Tuesday, February 22, 2011

If Einstein had danced tango

Part 2  of "The Theory of Relativity and Tango."

If Einstein had only known about tango, perhaps he would value it as much as a particle accelerator to study the origins of the universe and his Theory of Relativity.  You see, he valued creativity, saying:

“The most beautiful thing we can experience is the mysterious. It is the source of all true art and science.

He to whom the emotion is a stranger, who can no longer pause to wonder and stand wrapped in awe, is as good as dead —his eyes are closed."

Although Einstein focused on physical reality, he venerated experiential reality as well.  When an hour of dancing leads you to feel as if time stopped or time sped up, please take note.  Why!  Why did this happen?  Which do you prefer? Can you alter outcomes?

Under the microscope of a meditative mind, time shows its plasticity both in quantum physics and metaphysics.  One would think that the plasticity of time should inspire some scientific exploration into slowing it down.*

If not scientists, then dancers must do it!

This has become my new goal in tango:  Find where time slows down even if the dance is a milonga or a fast tango.  Many dancers are experiencing time slowing, but the negative frame of "time goes fast when you are having fun" may hide the phenomenon from many tanguer@s.  Here are things to look for.
  • A sense of being so fully in the moment that time seems to stop or feel as if it is in slow motion.
  • The feeling as if the music led everything that happened and both responded in an equal way.
  • A blurring of anyone else in the room and only one's partner is there.
  • The intensity of information transfer, as if one knows about one's partners life, their day, their triumphs and struggles--  all through the walking embrace.
  • A sense that through movement/music/embrace the brain is organizing information clutter, allowing the information overflow to be managed in nice folders.  (When this happens at a deeper level with trauma or critical stress events, it will feel as if centuries have passed in a single tanda.)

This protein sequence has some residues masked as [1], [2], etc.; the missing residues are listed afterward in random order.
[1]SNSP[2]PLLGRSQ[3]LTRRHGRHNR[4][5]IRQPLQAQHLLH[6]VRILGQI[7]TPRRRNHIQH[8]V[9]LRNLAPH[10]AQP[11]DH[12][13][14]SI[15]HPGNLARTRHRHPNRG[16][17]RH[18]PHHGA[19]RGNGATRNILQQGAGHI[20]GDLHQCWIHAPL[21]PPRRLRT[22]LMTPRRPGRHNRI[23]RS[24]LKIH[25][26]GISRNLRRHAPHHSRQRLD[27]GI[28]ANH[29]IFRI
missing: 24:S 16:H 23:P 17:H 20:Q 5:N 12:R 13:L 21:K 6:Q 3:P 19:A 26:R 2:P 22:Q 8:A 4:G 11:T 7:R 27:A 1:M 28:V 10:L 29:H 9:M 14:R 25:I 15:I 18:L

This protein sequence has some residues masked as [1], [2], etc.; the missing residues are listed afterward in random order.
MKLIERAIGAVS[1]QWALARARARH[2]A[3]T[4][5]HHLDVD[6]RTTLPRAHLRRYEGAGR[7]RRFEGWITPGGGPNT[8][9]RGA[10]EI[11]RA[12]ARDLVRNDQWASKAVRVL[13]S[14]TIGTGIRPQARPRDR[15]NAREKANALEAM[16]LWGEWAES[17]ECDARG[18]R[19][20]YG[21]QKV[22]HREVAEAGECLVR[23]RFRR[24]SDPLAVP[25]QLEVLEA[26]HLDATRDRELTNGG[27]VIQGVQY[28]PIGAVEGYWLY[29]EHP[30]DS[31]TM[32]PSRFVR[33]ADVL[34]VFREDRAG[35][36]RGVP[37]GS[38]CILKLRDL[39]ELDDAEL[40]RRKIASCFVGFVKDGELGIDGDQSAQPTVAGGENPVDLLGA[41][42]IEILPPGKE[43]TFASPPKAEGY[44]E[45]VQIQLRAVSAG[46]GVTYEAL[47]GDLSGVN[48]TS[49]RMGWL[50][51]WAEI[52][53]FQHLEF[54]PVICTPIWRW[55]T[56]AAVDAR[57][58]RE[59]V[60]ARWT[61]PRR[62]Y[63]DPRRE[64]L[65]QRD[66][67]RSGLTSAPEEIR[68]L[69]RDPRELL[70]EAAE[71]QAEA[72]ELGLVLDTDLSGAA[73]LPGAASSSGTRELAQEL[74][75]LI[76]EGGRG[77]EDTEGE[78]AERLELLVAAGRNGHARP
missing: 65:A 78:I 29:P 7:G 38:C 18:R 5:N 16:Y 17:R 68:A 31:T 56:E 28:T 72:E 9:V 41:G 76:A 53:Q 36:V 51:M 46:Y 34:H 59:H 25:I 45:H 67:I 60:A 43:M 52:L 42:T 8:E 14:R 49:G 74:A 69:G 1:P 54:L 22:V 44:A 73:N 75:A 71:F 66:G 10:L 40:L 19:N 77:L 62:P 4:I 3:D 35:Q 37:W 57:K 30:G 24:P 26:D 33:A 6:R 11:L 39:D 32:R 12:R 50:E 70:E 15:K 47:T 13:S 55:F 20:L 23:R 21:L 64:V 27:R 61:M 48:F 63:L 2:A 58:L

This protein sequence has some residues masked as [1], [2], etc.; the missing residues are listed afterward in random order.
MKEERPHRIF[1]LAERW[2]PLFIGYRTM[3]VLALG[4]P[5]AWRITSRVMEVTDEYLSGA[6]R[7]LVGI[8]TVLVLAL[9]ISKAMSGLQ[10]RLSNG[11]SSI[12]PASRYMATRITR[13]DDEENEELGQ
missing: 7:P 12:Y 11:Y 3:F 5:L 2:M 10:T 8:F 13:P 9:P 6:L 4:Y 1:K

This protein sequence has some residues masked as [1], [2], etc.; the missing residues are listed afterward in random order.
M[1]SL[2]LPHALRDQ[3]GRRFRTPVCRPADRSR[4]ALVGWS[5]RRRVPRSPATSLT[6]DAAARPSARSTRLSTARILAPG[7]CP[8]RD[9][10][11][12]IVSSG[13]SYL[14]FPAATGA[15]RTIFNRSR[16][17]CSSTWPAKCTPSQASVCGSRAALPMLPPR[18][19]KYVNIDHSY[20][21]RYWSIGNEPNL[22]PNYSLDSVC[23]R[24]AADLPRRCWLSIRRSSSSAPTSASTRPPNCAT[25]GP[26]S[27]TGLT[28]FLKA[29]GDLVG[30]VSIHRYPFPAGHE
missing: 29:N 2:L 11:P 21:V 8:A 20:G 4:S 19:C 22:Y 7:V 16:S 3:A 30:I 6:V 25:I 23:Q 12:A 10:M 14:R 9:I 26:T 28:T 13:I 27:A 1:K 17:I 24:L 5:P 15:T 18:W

Steps for Slowing Down Time
Other than going at the speed of light for a period of time which also slows time
  • Meditate in the walking embrace regularly. Imagine that you and others are sharing a walking-meditation Zen labyrinth.  Other couples are an active part of an amazing, moving, biological maze.  Dance simply, meditatively.
  • Practice mindfulness while in the walking embrace.  Mindfulness is being fully present with your partner and within yourself.  Watching the mirror, noticing who just came in the door, or who will be your next partner are distractions that too often take us out of mindfulness. Talking-while-dancing evaporates mindfulness.  Dancing in silence is a basic tenant of Argentine tango etiquette for a good reason.  Tango is a walking -- not a talking -- meditation for two while others are silent!  However, the most disruptive moment to mindfulness may be concerned with how we might look to others who might be watching.  This takes discipline and is not easy for most of us. 
  • Find freedom from an outside locus of control.  Performance anxiety intrudes in on one's sense of timelessness.  Chan Park, in his book Tango Zen  suggests simplicity in our dance, which he calls, a "walking meditation for two."  Great book. Simplicity needs to be an agreement of what you are doing.  Many dancers feel they need to take their partner on an exciting ride.  And although this is something that is fun, it is also a trap if we do it all the time. Conversely, some dancers wait "fun ride" by believing that a great dance all happened only "because you led it."  Both of these points of view are about the "locus of control" for one's experience being outside of oneself.  (Please read the article "The End of Leading is Near," for a fuller description of both partners being active in their very different roles.)  The balance of dance roles disassembles the misconception of locus of control resides in one dancer and not at all or less in the other.
I wish you many centuries on the dance floor during your next milonga.

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Photo Credit:
The photo comes from the Huffington's Post on Einstein's view of spirituality.  I recommend this short and profound article.


  1. You may be interested in a related article I wrote a few years back. It ends up where you have started, with time slowing down.



    El escritor

  2. @ Hola Escritor... ¡Me gustó mucho tu artículo! That is really so funny. I recommend the link to my readers. For those who read the article, be sure to go to the last paragraph, which touches on timelessness.


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